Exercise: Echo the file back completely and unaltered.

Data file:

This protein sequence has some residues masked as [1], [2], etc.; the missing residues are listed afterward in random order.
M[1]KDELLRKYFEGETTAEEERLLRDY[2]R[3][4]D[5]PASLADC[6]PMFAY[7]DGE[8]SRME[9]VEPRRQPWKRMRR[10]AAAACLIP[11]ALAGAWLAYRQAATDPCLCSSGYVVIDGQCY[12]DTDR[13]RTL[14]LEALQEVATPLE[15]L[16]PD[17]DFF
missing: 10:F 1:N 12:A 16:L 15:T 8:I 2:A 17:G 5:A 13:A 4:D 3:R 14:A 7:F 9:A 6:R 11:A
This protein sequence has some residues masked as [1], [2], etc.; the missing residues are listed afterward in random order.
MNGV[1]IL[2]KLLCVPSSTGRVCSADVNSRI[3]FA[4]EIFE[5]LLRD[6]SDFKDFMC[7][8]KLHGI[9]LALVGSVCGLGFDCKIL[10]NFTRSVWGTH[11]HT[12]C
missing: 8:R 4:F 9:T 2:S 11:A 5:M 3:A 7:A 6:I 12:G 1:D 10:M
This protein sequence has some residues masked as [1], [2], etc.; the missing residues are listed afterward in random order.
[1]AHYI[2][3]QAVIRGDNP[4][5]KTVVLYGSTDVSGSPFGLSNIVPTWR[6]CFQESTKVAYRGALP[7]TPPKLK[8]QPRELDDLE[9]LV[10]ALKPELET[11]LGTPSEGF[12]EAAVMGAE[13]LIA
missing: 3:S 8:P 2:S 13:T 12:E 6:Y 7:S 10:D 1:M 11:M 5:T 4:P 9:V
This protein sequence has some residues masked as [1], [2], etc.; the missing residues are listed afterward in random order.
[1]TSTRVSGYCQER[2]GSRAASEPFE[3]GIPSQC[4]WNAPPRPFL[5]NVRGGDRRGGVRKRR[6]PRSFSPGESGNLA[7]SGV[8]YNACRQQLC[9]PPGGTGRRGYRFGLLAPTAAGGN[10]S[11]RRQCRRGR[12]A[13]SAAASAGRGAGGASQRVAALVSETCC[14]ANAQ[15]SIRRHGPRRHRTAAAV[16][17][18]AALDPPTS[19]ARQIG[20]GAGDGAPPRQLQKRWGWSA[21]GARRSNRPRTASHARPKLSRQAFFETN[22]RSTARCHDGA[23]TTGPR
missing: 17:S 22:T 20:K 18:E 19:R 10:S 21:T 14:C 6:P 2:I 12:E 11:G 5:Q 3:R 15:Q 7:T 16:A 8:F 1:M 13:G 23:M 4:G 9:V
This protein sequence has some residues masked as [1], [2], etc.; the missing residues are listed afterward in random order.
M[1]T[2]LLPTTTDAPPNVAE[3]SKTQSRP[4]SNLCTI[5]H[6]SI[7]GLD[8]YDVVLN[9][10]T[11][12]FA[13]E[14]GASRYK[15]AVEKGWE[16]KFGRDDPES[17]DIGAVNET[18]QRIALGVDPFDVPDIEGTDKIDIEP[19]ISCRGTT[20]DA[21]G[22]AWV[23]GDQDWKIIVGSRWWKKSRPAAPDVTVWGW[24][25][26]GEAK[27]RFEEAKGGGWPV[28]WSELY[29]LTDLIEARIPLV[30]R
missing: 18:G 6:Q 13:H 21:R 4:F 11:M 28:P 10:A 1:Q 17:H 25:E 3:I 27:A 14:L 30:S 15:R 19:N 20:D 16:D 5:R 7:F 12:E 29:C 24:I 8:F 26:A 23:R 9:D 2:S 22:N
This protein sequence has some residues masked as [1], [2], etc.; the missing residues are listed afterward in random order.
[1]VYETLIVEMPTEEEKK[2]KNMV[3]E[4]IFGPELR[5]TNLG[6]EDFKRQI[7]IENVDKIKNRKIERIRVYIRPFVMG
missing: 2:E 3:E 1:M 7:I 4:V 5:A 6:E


This protein sequence has some residues masked as [1], [2], etc.; the missing residues are listed afterward in random order.
M[1]KDELLRKYFEGETTAEEERLLRDY[2]R[3][4]D[5]PASLADC[6]PMFAY[7]DGE[8]SRME[9]VEPRRQPWKRMRR[10]AAAACLIP[11]ALAGAWLAYRQAATDPCLCSSGYVVIDGQCY[12]DTDR[13]RTL[14]LEALQEVATPLE[15]L[16]PD[17]DFF
missing: 10:F 1:N 12:A 16:L 15:T 8:I 2:A 17:G 5:A 13:A 4:D 3:R 14:A 7:F 9:A 6:R 11:A
This protein sequence has some residues masked as [1], [2], etc.; the missing residues are listed afterward in random order.
MNGV[1]IL[2]KLLCVPSSTGRVCSADVNSRI[3]FA[4]EIFE[5]LLRD[6]SDFKDFMC[7][8]KLHGI[9]LALVGSVCGLGFDCKIL[10]NFTRSVWGTH[11]HT[12]C
missing: 8:R 4:F 9:T 2:S 11:A 5:M 3:A 7:A 6:I 12:G 1:D 10:M
This protein sequence has some residues masked as [1], [2], etc.; the missing residues are listed afterward in random order.
[1]AHYI[2][3]QAVIRGDNP[4][5]KTVVLYGSTDVSGSPFGLSNIVPTWR[6]CFQESTKVAYRGALP[7]TPPKLK[8]QPRELDDLE[9]LV[10]ALKPELET[11]LGTPSEGF[12]EAAVMGAE[13]LIA
missing: 3:S 8:P 2:S 13:T 12:E 6:Y 7:S 10:D 1:M 11:M 5:T 4:P 9:V
This protein sequence has some residues masked as [1], [2], etc.; the missing residues are listed afterward in random order.
[1]TSTRVSGYCQER[2]GSRAASEPFE[3]GIPSQC[4]WNAPPRPFL[5]NVRGGDRRGGVRKRR[6]PRSFSPGESGNLA[7]SGV[8]YNACRQQLC[9]PPGGTGRRGYRFGLLAPTAAGGN[10]S[11]RRQCRRGR[12]A[13]SAAASAGRGAGGASQRVAALVSETCC[14]ANAQ[15]SIRRHGPRRHRTAAAV[16][17][18]AALDPPTS[19]ARQIG[20]GAGDGAPPRQLQKRWGWSA[21]GARRSNRPRTASHARPKLSRQAFFETN[22]RSTARCHDGA[23]TTGPR
missing: 17:S 22:T 20:K 18:E 19:R 10:S 21:T 14:C 6:P 2:I 12:E 11:G 5:Q 3:R 15:Q 7:T 16:A 8:F 1:M 13:G 23:M 4:G 9:V
This protein sequence has some residues masked as [1], [2], etc.; the missing residues are listed afterward in random order.
M[1]T[2]LLPTTTDAPPNVAE[3]SKTQSRP[4]SNLCTI[5]H[6]SI[7]GLD[8]YDVVLN[9][10]T[11][12]FA[13]E[14]GASRYK[15]AVEKGWE[16]KFGRDDPES[17]DIGAVNET[18]QRIALGVDPFDVPDIEGTDKIDIEP[19]ISCRGTT[20]DA[21]G[22]AWV[23]GDQDWKIIVGSRWWKKSRPAAPDVTVWGW[24][25][26]GEAK[27]RFEEAKGGGWPV[28]WSELY[29]LTDLIEARIPLV[30]R
missing: 18:G 6:Q 13:H 21:R 4:F 11:M 28:P 10:A 1:Q 17:H 25:E 3:I 27:A 14:L 30:S 15:R 19:N 20:D 16:D 5:R 7:F 12:E 29:C 24:I 8:F 26:A 23:R 9:D 2:S 22:N
This protein sequence has some residues masked as [1], [2], etc.; the missing residues are listed afterward in random order.
[1]VYETLIVEMPTEEEKK[2]KNMV[3]E[4]IFGPELR[5]TNLG[6]EDFKRQI[7]IENVDKIKNRKIERIRVYIRPFVMG
missing: 2:E 3:E 1:M 7:I 4:V 5:A 6:E